The Experts Among UsMarch 1, 2017
Metalformers require highly skilled, educated and adaptable workers willing to retrain and update their skills to keep pace with changing technology. Stamping of advanced materials often requires workers to learn new process technologies, such as composite sheet forming and additive manufacturing. And, skilled technicians must then gain new skills to implement, optimize and support these processes.
Skilled workers are lacking in several professional trades, including tool and die design and CNC automation programming. Our industry also needs welders and welding engineers with skills and experience in welding of advanced high-strength steels, stainless steels and aluminum alloys.
Today’s die-buyoff process no longer consists of a run-at-rate and the production of dimensionally correct parts. We need metalforming specialists—or formability engineers—able to ensure that strain distributions and thinning gradients in stamped parts correlate well with computer simulations. These specialists must establish important process parameters such as blank-edge draw-in, springback boundaries and thinning strains, to ensure stable and controlled manufacturing processes. Their tools of the trade include circle grids, tensile-test data, strain distributions, thickness strain maps, forming-limit curves, ultrasonic-thickness gauges and friction-test data.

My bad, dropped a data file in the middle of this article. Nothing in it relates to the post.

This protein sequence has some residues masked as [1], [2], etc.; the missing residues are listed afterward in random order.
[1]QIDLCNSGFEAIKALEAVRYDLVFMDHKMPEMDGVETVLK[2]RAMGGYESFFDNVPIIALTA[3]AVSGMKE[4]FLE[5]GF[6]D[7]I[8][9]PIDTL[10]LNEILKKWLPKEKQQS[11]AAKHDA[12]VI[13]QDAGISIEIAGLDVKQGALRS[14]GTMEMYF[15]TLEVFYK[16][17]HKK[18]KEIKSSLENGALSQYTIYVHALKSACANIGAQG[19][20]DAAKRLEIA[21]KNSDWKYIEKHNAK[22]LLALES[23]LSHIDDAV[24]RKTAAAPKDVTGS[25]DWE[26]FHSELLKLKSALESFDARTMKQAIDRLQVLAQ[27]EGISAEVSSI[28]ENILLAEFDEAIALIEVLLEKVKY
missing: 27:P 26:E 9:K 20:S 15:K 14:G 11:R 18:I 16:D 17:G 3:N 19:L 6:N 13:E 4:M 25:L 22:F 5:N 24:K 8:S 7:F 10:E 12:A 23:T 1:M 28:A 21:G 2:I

Apprentices entering the tool and die trades must be trained to become primarily metalforming specialists, not programmers, machinists and assemblers. The traditional tool and die maker of the 1980s is not required today; rather, we need specialists experienced and trained in advanced metalforming processes and material technologies.